I just voted.
My polling place was not too crowded. I couldn’t tell a thing from the crowd; their faces were pleasant and inscrutable. Mostly women at this time of day, many with little children.
I find Election Day to be very solemn. Standing in that booth feels portentous, although this time my one little vote seemed so tiny. I waited in the booth—for what, I don’t really know—for quite a few moments before I could tear myself away. Maybe because leaving the polling place means being one step closer to the moment of truth tonight, the time when we’ll know if America has become something quite different (and more leftist, and more the pawns of an MSM that has abdicated its profoundly important duty) than what it used to be.
I’ve described this as a watershed election, and I mean it. The choice is stark and clear, or at least it should be. But since the the polls are so close, my stomach is in an uproar, and I think that feeling will increase come this evening. If I get good news, it will subside. If I don’t…
When I was younger, I cared about the results of presidential elections, but not too deeply. I wanted my guy to win, but if the opponent was the victor instead I thought it would still be okay. The country might go in the wrong direction for a while, but things could easily be righted next time. I was sad when my candidate lost, but the feeling was something akin to when the Red Sox lost the World Series—depressing for a day or two, but then its importance began to fade.
I was a Democrat back then, of course. I never demonized Republicans, though; I knew that Republicans would keep us safe to the best of their ability. Each party had about an equal propensity to make war, and each one was anti-Soviet. The main difference between the parties seemed to involve how much to expand the welfare state, and in those days that prospect didn’t appear to jeopardize our entire economy (maybe that was a misperception, but that’s the way it seemed).
And then came my political change—which also involved paying a lot more attention to politics, and a concomitant deeper emotional investment in them. During the election of 2004, I got really, really nervous. although I ended up relieved when that election ended up going my way by what seemed like a hair.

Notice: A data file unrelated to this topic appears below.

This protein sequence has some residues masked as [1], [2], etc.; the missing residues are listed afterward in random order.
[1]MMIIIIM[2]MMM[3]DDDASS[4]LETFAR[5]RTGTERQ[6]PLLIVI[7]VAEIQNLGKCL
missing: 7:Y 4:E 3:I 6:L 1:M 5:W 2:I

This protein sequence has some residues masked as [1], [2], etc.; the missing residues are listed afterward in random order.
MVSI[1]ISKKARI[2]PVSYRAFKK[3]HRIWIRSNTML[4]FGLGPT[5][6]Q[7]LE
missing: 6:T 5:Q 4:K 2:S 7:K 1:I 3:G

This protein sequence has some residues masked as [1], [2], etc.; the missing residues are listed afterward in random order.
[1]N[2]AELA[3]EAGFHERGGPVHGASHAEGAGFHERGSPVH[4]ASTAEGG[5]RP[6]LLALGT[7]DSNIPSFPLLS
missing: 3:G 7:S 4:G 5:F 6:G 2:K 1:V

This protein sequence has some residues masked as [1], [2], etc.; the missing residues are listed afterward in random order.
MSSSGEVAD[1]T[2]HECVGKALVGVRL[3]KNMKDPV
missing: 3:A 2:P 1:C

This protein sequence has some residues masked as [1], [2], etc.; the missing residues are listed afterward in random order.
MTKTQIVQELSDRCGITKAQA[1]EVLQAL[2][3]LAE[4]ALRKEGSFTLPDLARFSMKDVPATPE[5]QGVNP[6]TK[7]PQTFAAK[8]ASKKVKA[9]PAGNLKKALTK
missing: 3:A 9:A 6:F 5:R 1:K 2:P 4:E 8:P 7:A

The same anxiety beset me for a while in 2008. But after the debates that year, I pretty much knew that Obama was almost certain to win. So by the time Election Day 2008 rolled around at least I wasn’t stretched on the rack of hope vs. despair, as I had been in 2004. I had already “accepted” the outcome, although I was very down about it.
But ever since the first debate of 2012, that hope/despair torque has been sharper for me than it was in 2004. Back then my worry was mostly about Iraq and the War on Terror; I didn’t want it to all have been for naught (a secondary concern was to avoid having to watch John Kerry’s insufferable pompousness for four years). Those things seemed bad enough, but the prospect we face in this election is worse, much worse. It’s about our economic recovery and our economic future. It’s about our national and international security. It’s about a Chavez-like threat to the long-held traditions of our republic, the last best hope of mankind.
I’m not making either any sanguine or any morose predictions for tonight’s election results. I simply haven’t a clue what will happen. I don’t even have a hunch. I change my opinion from minute to minute.
In this I think I’m being more honest than most pundits, who also haven’t a clue but whose livelihood depends on pretending they do. Some of them will be proven to have been correct and some wrong. That’s usually the case when there’s a large number of disparate predictions. But which prognostications will turn out to have been right and which in error is a riddle, wrapped in a mystery, inside an enigma.